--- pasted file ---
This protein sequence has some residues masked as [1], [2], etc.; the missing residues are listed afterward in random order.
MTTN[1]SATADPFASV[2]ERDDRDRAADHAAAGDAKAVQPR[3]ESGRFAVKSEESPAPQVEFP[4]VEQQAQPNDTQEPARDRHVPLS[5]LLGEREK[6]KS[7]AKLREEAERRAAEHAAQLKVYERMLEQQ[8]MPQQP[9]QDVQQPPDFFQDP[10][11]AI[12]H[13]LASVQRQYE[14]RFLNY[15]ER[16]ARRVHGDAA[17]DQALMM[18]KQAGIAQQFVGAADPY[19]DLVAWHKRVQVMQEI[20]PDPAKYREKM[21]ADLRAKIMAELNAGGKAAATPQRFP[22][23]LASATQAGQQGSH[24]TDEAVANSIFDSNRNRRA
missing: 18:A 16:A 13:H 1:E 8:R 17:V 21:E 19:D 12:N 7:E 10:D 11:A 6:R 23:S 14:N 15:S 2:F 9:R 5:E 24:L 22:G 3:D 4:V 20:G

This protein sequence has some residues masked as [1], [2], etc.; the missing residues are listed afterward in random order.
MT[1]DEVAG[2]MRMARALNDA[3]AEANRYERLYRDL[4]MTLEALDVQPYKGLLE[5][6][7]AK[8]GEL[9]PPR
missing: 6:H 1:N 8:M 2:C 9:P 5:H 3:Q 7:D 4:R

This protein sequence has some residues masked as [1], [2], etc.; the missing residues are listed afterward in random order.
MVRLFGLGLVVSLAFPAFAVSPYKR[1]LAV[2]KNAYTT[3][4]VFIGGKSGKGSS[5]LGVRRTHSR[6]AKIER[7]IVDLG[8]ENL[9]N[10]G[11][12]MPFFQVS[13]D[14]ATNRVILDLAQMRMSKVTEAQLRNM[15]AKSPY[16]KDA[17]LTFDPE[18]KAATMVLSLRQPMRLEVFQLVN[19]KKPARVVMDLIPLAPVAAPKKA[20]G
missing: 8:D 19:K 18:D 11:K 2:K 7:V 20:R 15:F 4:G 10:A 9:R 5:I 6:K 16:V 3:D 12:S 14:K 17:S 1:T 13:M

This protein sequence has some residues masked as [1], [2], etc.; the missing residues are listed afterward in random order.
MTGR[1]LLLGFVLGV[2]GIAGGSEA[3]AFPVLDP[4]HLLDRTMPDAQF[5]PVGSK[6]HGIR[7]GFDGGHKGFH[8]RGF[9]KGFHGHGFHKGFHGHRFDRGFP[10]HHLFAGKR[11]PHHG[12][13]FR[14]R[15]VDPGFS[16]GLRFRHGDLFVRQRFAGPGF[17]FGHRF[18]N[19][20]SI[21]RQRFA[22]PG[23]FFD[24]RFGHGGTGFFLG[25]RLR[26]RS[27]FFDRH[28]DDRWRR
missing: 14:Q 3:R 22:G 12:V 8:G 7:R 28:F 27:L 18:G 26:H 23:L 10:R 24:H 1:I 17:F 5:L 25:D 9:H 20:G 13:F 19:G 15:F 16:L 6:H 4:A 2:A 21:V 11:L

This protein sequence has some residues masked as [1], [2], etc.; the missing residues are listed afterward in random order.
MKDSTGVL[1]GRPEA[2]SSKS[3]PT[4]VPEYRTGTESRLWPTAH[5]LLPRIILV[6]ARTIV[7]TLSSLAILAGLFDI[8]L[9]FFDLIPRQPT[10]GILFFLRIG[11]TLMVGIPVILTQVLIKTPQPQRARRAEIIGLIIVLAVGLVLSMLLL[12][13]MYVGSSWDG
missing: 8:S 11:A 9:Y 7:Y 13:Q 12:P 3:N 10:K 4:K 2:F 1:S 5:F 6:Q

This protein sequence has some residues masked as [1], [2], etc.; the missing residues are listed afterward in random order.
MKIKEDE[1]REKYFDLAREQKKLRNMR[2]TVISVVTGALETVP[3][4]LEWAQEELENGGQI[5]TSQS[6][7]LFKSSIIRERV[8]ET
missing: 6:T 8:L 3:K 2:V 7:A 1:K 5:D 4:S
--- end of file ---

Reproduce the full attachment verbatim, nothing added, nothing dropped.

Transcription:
This protein sequence has some residues masked as [1], [2], etc.; the missing residues are listed afterward in random order.
MTTN[1]SATADPFASV[2]ERDDRDRAADHAAAGDAKAVQPR[3]ESGRFAVKSEESPAPQVEFP[4]VEQQAQPNDTQEPARDRHVPLS[5]LLGEREK[6]KS[7]AKLREEAERRAAEHAAQLKVYERMLEQQ[8]MPQQP[9]QDVQQPPDFFQDP[10][11]AI[12]H[13]LASVQRQYE[14]RFLNY[15]ER[16]ARRVHGDAA[17]DQALMM[18]KQAGIAQQFVGAADPY[19]DLVAWHKRVQVMQEI[20]PDPAKYREKM[21]ADLRAKIMAELNAGGKAAATPQRFP[22][23]LASATQAGQQGSH[24]TDEAVANSIFDSNRNRRA
missing: 18:A 16:A 13:H 1:E 8:R 17:V 21:E 19:D 12:N 7:E 10:D 11:A 6:R 23:S 14:N 15:S 2:F 9:R 5:E 24:L 22:G 3:D 4:V 20:G

This protein sequence has some residues masked as [1], [2], etc.; the missing residues are listed afterward in random order.
MT[1]DEVAG[2]MRMARALNDA[3]AEANRYERLYRDL[4]MTLEALDVQPYKGLLE[5][6][7]AK[8]GEL[9]PPR
missing: 6:H 1:N 8:M 2:C 9:P 5:H 3:Q 7:D 4:R

This protein sequence has some residues masked as [1], [2], etc.; the missing residues are listed afterward in random order.
MVRLFGLGLVVSLAFPAFAVSPYKR[1]LAV[2]KNAYTT[3][4]VFIGGKSGKGSS[5]LGVRRTHSR[6]AKIER[7]IVDLG[8]ENL[9]N[10]G[11][12]MPFFQVS[13]D[14]ATNRVILDLAQMRMSKVTEAQLRNM[15]AKSPY[16]KDA[17]LTFDPE[18]KAATMVLSLRQPMRLEVFQLVN[19]KKPARVVMDLIPLAPVAAPKKA[20]G
missing: 8:D 19:K 18:D 11:K 2:K 7:V 20:R 15:F 4:G 10:A 9:R 5:I 6:K 16:V 3:D 12:S 14:K 17:S 1:T 13:M

This protein sequence has some residues masked as [1], [2], etc.; the missing residues are listed afterward in random order.
MTGR[1]LLLGFVLGV[2]GIAGGSEA[3]AFPVLDP[4]HLLDRTMPDAQF[5]PVGSK[6]HGIR[7]GFDGGHKGFH[8]RGF[9]KGFHGHGFHKGFHGHRFDRGFP[10]HHLFAGKR[11]PHHG[12][13]FR[14]R[15]VDPGFS[16]GLRFRHGDLFVRQRFAGPGF[17]FGHRF[18]N[19][20]SI[21]RQRFA[22]PG[23]FFD[24]RFGHGGTGFFLG[25]RLR[26]RS[27]FFDRH[28]DDRWRR
missing: 14:Q 3:R 22:G 12:V 8:G 7:R 28:F 27:L 18:G 26:H 23:L 10:R 24:H 1:I 17:F 5:L 25:D 9:H 20:G 13:F 19:G 15:F 16:L 6:H 4:A 2:A 21:V 11:L

This protein sequence has some residues masked as [1], [2], etc.; the missing residues are listed afterward in random order.
MKDSTGVL[1]GRPEA[2]SSKS[3]PT[4]VPEYRTGTESRLWPTAH[5]LLPRIILV[6]ARTIV[7]TLSSLAILAGLFDI[8]L[9]FFDLIPRQPT[10]GILFFLRIG[11]TLMVGIPVILTQVLIKTPQPQRARRAEIIGLIIVLAVGLVLSMLLL[12][13]MYVGSSWDG
missing: 8:S 11:A 9:Y 7:Y 13:Q 12:P 3:N 10:K 4:K 2:F 1:S 5:F 6:Q

This protein sequence has some residues masked as [1], [2], etc.; the missing residues are listed afterward in random order.
MKIKEDE[1]REKYFDLAREQKKLRNMR[2]TVISVVTGALETVP[3][4]LEWAQEELENGGQI[5]TSQS[6][7]LFKSSIIRERV[8]ET
missing: 6:T 8:L 3:K 2:V 7:A 1:K 5:D 4:S